Illiterate, prison and 51 internationals! The crazy life of Manchester United legend Mickey Thomas

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Mickey Thomas played for United and Chelsea, but he was always an eccentric character.

Mickey Thomas is a legend on the island – but it was mainly off the green that he gained attention.

“Liverpool fans said to me, ‘Sign my toilet paper!'” Mickey Thomas recalls of his 18 months in prison – he is a star behind bars, the guards treat him well. And yet he has arrived at the bottom again. “I can imagine what they did with it,” he adds with a grin.

It is the inglorious high point and at the same time the end of the eventful career of the 51-time Welsh international, who has played for clubs such as Manchester United, Everton and Chelsea over the years. The ‘Welsh George Best’, as he is known at home, draws attention to himself off the pitch – for example, thanks to an ingenious trick, he barely survives an assassination attempt with a broken jaw and cheekbones and 15 stab wounds. But one after anonther …

Thomas grew up on a council estate in Mochdre, a small town on the north coast of Wales. His family is poor and the dreary everyday life shapes his childhood. He leaves school early without being able to read and write properly. Only football gives him stability, the round leather determines his free time. But money is tight and Thomas relies on a local factory to buy his boots. He retaliates and, at the age of 13, plays for the men’s team of Quinton Hazell, an automotive supplier.

Mickey Thomas is growing up at Ryan Reynolds’ new club

And Thomas does his job so well that just two years later he ends up at Wrexham AFC – the club that had had some notable successes with him in the FA Cup or the European Cup Winners’ Cup, where they only lost in the quarter-finals in 1976 to eventual winners Anderlecht. celebrates and with the Hollywood star Ryan Reynolds as the owner today wants to tie in with glorious times again.

Thomas, meanwhile, fulfilled his dream with Manchester United in 1978. He has become a cult player, but after six years he can no longer withstand the pressure. “I was always nervous. Even though I was a Red, I was in awe,” he says. “Just before Ron Atkinson took the helm, I told United chairman Martin Edwards that I wanted to make a move. Ron was very difficult to talk to – he was on a sunbed at the time.”

His wish is granted and it’s on to the toffees, where it’s over after just three months. He refuses to play for the club’s reserve team and is kicked out by manager Howard Kendall. Behavior that the 68-year-old regrets today: “I was wrong about what I did and he was right about what he did.”

“Slept in the changing room with a female companion!”

The winger doesn’t fare much better at his next stop. In Brighton, he suddenly feels homesick, his wife is unhappy in the city. He repeatedly missed training without excuse and was eventually suspended. When he played for Chelsea in the mid 80’s he used the dressing room at Stamford Bridge as a place to stay. “Then I slept in the referee’s room or in the dressing room,” he reveals. “I wasn’t alone – I had some female companions.”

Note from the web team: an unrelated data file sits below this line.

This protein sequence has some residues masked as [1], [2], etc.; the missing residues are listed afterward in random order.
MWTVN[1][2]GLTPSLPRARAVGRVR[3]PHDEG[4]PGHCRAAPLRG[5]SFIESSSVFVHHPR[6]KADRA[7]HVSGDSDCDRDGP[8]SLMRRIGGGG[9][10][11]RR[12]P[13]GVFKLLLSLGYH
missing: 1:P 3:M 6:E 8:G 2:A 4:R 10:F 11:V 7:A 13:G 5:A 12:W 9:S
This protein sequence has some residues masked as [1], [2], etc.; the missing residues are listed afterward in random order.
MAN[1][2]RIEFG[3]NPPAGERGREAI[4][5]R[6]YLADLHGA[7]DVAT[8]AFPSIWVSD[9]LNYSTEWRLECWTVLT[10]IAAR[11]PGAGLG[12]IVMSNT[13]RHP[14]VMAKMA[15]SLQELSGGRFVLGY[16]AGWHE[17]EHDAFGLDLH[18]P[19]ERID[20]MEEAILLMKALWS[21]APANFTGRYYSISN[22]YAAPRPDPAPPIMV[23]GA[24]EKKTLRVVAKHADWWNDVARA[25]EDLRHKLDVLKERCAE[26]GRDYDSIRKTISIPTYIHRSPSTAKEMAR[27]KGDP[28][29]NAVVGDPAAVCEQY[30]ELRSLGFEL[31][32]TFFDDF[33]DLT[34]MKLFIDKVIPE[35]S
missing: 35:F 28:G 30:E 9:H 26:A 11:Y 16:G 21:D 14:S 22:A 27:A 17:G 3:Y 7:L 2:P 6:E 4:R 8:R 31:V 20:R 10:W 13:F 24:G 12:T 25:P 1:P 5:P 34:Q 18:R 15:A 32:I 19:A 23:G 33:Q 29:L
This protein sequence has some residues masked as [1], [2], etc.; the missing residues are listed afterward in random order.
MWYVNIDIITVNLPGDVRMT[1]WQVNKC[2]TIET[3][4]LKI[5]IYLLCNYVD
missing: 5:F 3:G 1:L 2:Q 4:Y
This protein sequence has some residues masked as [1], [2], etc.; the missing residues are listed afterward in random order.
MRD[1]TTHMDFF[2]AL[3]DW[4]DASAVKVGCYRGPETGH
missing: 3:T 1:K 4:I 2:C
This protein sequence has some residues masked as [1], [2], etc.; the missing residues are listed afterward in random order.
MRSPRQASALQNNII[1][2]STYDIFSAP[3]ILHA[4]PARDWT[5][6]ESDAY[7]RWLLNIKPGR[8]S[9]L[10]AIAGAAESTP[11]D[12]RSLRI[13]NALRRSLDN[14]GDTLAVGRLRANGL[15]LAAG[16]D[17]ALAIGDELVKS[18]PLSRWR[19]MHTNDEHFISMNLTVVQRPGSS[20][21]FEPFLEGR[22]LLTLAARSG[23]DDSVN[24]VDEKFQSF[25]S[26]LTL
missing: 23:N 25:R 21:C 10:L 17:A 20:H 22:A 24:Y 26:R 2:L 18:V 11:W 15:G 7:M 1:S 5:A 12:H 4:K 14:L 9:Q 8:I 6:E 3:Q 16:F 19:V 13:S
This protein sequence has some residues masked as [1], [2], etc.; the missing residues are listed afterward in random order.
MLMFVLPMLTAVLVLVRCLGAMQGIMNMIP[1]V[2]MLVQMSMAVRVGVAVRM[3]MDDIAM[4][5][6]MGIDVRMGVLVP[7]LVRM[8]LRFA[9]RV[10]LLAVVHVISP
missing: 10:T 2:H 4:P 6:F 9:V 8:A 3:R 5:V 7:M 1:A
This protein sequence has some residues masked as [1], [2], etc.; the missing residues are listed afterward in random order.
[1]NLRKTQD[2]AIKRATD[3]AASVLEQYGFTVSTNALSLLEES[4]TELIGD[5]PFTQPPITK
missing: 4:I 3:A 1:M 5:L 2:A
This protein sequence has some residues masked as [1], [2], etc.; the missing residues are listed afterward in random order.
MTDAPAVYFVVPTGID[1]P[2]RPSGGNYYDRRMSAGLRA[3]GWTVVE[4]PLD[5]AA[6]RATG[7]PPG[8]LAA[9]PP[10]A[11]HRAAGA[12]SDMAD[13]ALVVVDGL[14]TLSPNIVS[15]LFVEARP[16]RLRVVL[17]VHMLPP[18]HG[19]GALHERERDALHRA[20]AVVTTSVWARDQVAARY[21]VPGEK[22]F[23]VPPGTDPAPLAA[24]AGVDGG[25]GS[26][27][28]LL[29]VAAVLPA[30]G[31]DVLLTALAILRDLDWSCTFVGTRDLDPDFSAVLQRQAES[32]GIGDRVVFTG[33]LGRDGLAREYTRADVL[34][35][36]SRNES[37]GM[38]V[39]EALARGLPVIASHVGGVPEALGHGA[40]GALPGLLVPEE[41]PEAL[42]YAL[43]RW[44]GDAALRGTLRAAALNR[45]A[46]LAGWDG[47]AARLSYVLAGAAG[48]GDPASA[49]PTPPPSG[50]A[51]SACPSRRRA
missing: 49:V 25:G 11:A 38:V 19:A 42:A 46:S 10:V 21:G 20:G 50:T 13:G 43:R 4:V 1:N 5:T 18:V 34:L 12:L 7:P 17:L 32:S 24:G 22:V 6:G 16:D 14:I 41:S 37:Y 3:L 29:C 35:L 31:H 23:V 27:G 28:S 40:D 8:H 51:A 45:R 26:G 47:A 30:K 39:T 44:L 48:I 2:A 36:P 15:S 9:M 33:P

He never really settled down anywhere, and in 1991 he finally ended up back in his native Wales near Wrexham. Worse still, Thomas is sentenced to a year and a half in prison for counterfeiting money after distributing his flowers among the club’s youth players. “Prison taught me a lot. I learned to sleep with one eye open,” he says today. He is serving 124 life sentences in Foston Hall Prison in Derbyshire, sharing his cell with a double murderer who had his victims’ heads chopped off.

In the end, Thomas can even count himself lucky that he even made it into his cell. Because while he is waiting for his trial, he is attacked by two men with hammers and screwdrivers while he is sitting in his Volkswagen with a woman. What he doesn’t know at this point: he was lured to a remote place by his former brother-in-law’s wife and was now attacked by his ex-brother-in-law. The attackers only let go of him when he pretends to be unconscious – a move that may save his life. He ends up in the hospital with 15 stitches in his left buttock and multiple fractures.

Mickey Thomas: Legendary goal against Arsenal

His active career as a successful player was long over at that point. In Wrexham, however, Thomas is already immortal. In January 1992, he shot the then fourth-division side to victory in the FA Cup against Arsenal with a directly converted free-kick – for him the most beautiful goal in 20 years of career.

Most recently, he worked as a radio commentator and after-dinner speaker, and in 2019 he developed stomach cancer. But he escapes death again, an operation with a success rate of only 30 percent saves his life – in November 2021 he will be cancer-free. Mickey Thomas is a fighter who never gives up. He learned that when he was a little boy in Mochdre.



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